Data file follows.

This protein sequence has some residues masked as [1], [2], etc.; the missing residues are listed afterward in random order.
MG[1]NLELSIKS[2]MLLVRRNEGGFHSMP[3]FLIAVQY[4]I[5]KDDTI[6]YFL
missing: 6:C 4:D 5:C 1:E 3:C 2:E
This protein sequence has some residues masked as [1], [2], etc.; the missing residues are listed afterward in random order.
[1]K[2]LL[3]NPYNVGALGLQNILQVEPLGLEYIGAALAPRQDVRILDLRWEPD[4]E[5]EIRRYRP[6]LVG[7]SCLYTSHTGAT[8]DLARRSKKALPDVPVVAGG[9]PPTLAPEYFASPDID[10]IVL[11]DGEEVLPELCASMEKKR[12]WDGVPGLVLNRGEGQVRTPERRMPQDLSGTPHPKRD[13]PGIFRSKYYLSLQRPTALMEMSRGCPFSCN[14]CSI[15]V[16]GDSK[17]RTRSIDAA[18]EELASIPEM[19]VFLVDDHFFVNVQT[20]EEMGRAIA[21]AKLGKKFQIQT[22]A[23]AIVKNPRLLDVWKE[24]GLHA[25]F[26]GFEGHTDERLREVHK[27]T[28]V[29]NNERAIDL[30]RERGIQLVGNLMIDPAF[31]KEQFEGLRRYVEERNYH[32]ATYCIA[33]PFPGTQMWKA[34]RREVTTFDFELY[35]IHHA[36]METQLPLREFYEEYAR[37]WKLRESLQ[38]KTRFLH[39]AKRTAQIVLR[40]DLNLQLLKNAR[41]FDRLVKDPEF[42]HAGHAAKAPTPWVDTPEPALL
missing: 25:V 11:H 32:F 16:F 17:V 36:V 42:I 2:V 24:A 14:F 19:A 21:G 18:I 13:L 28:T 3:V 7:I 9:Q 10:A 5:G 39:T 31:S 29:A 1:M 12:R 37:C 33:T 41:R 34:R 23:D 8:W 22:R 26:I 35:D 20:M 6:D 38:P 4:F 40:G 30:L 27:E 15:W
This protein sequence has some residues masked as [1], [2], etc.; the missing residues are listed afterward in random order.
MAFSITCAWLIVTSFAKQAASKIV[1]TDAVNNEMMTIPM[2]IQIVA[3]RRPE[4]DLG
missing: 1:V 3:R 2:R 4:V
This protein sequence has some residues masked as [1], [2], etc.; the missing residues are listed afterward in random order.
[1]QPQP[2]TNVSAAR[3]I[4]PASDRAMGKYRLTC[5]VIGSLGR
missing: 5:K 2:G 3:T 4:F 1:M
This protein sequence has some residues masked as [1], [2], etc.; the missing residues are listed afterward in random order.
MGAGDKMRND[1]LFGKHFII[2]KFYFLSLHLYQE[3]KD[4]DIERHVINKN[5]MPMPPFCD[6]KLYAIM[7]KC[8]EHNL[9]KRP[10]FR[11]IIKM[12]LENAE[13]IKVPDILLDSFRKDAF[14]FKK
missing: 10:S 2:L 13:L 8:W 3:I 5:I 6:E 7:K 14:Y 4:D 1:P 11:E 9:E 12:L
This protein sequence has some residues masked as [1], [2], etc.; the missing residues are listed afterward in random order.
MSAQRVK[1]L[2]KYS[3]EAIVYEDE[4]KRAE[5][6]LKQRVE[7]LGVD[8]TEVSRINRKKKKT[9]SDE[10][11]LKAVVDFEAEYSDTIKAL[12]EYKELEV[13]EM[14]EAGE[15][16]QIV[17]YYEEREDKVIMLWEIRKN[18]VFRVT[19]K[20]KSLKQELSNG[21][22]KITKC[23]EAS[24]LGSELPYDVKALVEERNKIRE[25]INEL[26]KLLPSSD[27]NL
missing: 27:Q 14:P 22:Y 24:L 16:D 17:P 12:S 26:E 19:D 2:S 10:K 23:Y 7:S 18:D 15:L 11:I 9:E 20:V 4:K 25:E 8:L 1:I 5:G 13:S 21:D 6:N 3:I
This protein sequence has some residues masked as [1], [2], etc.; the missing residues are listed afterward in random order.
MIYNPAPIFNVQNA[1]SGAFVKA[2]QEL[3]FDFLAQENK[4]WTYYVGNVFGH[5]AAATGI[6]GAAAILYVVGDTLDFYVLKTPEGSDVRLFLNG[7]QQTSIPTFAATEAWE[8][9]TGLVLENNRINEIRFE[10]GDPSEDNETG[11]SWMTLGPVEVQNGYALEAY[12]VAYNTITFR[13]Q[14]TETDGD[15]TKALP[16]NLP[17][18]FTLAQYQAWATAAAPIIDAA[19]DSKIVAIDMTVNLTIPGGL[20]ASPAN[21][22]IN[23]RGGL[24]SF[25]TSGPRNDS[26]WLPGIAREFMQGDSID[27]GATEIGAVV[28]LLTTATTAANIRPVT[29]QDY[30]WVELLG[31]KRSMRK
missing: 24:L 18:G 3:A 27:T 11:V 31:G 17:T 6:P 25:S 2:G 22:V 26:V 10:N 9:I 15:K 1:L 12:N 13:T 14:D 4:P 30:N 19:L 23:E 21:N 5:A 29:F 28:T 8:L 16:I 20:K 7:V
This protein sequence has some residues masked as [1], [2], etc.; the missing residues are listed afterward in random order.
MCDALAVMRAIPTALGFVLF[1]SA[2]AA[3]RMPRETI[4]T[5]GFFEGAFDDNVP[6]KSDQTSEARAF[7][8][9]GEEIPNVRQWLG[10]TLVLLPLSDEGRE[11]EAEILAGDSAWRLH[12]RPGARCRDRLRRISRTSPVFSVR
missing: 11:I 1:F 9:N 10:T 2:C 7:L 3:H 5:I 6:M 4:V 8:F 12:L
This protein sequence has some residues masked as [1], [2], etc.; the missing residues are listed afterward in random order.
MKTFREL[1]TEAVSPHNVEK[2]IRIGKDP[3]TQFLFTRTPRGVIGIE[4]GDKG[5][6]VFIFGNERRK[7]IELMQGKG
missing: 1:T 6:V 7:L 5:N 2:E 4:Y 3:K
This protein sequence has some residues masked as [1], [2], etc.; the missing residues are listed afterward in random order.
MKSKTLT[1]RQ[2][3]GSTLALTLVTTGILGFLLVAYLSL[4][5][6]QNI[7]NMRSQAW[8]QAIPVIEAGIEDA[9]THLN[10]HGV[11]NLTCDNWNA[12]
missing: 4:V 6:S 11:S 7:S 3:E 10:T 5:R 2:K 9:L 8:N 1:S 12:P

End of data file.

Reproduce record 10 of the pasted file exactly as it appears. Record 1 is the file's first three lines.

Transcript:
This protein sequence has some residues masked as [1], [2], etc.; the missing residues are listed afterward in random order.
MKSKTLT[1]RQ[2][3]GSTLALTLVTTGILGFLLVAYLSL[4][5][6]QNI[7]NMRSQAW[8]QAIPVIEAGIEDA[9]THLN[10]HGV[11]NLTCDNWNA[12]
missing: 4:V 6:S 11:S 7:S 3:E 10:T 5:R 2:K 9:L 8:N 1:S 12:P